Music Monday takes poetic license with LAY DOWN SALLY

It’s National Poetry Month, so I’d like to talk about “poetic license” in songs.

A writer who takes poetic license deviates from the correct use of language to express himself/herself. Poets do this to achieve the effects of rhyme, meter, or some other desired outcome.

Did Eric Clapton and Bob Dylan, two iconic songwriters take poetic license when they misused the words LIE vs LAY in their songs? I’m not sure. These words are often confused with one another.

Clapton’s “Lay Down Sally” is grammatically incorrect. You lay down an object, but in the song, he’s talking to Sally and what he really wants is for her to lie down.

It’s the same with Dylan’s “Lay Lady Lay.” The correct title should be “Lie Lady Lie,” though Dylan’s version rolls off the tongue much more easily.

Bad grammar aside, these songs are forever etched in my brain as they were written. I’d feel pretty foolish to sing them any other way.

Please share any songs you know where the writer has taken poetic license with the title or lyrics.

In the meantime, enjoy “Lay Down Sally,” and I hope you have a great week.


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Filed under Musical Mondays

8 responses to “Music Monday takes poetic license with LAY DOWN SALLY

  1. Grammar doesn’t count in dialogue… especially if you’re from the South. Love this song


  2. If Dylan had sung, ‘lie, lady, lie’ would he not be encouaging her to be untrue?

    Maybe Clapton was ‘laying’ Sally down cause she had passed out?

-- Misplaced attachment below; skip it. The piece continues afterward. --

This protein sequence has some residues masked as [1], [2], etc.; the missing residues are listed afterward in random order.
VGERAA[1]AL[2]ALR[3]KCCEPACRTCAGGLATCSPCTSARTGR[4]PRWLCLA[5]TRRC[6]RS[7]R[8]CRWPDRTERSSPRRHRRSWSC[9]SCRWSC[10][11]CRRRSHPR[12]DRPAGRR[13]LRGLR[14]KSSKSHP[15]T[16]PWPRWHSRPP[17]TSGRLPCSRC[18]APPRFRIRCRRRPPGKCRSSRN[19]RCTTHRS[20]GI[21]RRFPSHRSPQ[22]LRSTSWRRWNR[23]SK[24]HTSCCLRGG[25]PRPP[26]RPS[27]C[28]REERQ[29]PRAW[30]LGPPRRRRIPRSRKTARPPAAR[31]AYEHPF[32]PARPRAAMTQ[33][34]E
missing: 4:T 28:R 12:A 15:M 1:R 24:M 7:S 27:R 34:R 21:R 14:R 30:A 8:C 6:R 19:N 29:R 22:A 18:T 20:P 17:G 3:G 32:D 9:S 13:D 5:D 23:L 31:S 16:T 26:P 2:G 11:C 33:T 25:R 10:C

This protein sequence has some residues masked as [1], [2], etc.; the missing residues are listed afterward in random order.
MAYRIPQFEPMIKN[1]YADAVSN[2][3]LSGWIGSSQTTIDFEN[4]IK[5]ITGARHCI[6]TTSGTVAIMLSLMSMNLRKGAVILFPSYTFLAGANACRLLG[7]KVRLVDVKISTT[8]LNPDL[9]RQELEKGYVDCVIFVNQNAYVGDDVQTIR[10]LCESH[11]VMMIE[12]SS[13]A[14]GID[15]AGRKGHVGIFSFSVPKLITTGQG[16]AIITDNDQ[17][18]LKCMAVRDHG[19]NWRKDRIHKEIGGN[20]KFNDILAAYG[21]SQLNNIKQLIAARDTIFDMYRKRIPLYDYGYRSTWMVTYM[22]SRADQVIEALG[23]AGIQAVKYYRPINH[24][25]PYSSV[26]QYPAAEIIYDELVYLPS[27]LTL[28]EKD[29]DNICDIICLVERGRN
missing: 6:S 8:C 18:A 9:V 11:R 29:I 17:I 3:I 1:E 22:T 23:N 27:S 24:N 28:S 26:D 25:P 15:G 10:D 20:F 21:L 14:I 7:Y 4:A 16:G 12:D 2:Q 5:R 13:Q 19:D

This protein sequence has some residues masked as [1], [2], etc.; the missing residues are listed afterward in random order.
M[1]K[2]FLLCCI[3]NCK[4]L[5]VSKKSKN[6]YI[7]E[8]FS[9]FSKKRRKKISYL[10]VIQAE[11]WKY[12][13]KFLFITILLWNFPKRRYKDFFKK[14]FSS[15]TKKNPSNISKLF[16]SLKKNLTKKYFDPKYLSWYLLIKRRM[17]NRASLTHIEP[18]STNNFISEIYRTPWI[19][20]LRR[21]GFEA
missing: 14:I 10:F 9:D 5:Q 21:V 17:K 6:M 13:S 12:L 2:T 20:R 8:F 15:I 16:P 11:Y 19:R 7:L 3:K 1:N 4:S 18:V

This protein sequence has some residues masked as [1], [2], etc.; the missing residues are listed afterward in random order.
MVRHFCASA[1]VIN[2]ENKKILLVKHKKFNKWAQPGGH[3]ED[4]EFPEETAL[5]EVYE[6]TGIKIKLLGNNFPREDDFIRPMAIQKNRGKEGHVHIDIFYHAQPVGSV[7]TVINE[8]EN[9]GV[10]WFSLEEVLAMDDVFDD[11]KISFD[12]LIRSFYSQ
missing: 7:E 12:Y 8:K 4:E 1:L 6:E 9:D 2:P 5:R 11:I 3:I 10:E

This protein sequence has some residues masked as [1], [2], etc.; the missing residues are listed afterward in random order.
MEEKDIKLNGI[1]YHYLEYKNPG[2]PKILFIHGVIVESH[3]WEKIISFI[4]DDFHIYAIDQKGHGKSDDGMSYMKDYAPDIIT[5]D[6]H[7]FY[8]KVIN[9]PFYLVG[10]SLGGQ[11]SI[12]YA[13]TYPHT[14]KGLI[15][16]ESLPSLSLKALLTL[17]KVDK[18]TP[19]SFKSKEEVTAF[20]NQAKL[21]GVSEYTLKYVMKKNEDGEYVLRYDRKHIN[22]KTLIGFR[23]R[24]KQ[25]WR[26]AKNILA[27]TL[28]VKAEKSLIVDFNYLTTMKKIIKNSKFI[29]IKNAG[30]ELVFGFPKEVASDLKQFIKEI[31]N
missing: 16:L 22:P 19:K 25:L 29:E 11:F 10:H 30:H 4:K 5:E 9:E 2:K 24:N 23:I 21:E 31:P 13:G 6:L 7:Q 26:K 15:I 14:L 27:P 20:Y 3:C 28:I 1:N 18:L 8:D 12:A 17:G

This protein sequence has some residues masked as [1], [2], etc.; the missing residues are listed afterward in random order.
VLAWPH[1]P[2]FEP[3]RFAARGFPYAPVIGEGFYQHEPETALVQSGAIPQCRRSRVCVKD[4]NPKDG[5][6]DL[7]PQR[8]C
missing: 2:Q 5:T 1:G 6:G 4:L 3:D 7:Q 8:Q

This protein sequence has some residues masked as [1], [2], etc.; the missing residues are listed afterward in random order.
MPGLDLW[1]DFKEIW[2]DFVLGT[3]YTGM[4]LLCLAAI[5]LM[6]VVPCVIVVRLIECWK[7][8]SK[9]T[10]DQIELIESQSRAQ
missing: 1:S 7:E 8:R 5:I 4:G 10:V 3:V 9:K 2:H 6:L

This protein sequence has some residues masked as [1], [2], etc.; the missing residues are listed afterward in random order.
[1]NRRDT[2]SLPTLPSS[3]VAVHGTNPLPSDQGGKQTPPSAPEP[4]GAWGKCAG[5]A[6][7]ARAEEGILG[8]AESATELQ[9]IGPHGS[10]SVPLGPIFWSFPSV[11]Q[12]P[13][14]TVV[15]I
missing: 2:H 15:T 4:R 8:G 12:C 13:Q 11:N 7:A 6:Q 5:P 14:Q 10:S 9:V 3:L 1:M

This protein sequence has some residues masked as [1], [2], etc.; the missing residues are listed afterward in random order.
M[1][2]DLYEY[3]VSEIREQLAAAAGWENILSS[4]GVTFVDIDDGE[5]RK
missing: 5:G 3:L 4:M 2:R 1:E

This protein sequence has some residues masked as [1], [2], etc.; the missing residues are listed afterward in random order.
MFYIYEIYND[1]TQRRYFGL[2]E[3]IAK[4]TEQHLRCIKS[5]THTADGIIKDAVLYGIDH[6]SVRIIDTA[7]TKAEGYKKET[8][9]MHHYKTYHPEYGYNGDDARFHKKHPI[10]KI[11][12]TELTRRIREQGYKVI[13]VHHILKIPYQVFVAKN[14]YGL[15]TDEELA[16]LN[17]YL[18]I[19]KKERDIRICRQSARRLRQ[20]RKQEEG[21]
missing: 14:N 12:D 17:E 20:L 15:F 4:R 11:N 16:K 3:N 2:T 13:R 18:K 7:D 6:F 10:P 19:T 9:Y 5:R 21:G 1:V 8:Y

• Mr. JJ!
      I know, ‘Lie Lady Lie’ doesn’t sound too good. I can see Clapton ‘laying Sally’ down, but since the song is addressed to her, I assume he’s talking directly to her and asking her to lie down.

      Bah, I’m not being a pedant with these 2 classic guys. There are so many songs that are grammatically incorrect but are BAD songs. I’ll have to find some for next week. Great to see you, sir xo


      • If I recall correctly, Clapton sings,

        “Lay down, Sally, and rest you in my arms.
        Don’t you think you want someone to talk to?
        Lay down, Sally, no need to leave so soon.
        I’ve been trying all night long just to talk to you.”

        So, having tried to talk to her all night, to no avail apparently cause she won’t shut the f%^& up, he’s done what any red blooded male would do, he decks her! So, now the she’s unconscious, he lays Sally down, asking her if she wants to talk anymore. I guess she does not in her current state, so he tells her she might as well stick around now so he can finally get a word in edgewise As any guy will attest, the best time to talk to woman is when she’s asleep so that there is no way she can misunderstand what the guy has said.

        Moving on . . ..

        Since you seem to be stuck in the paradigm of the verbs lay and lie, I will leave it up to you to discuss the grammatical propriety of Bad Company’s use of whichever in their 1975 song, ‘Sweet Lil’ Sister”

        “Sweet little sister
        You know you can’t resist her
        She got it made in the shade

        Lord yeah, sweet little sister
        Your Momma never missed her
        ‘Till she got laid, laid, laid, alright”


        • Joe, you’re crazy. That would make Eric Clapton’s song so unromantic. I suppose I like to believe he’s trying to woo Sally 😉 , Your interpretation does make for a funny and plausible alternative use of the verb.

          As for Bad Company’s song … wow. Blunt and to the point. I don’t think there is any other way to interpret how they are using ‘laid’ , and it’s not from the lay or lie verb families!



  3. With music, it’s allowed to mess around with things.

    As to lie versus lay, I prefer using different words as opposed to endlessly trying to decide, “now which one belongs here again?”


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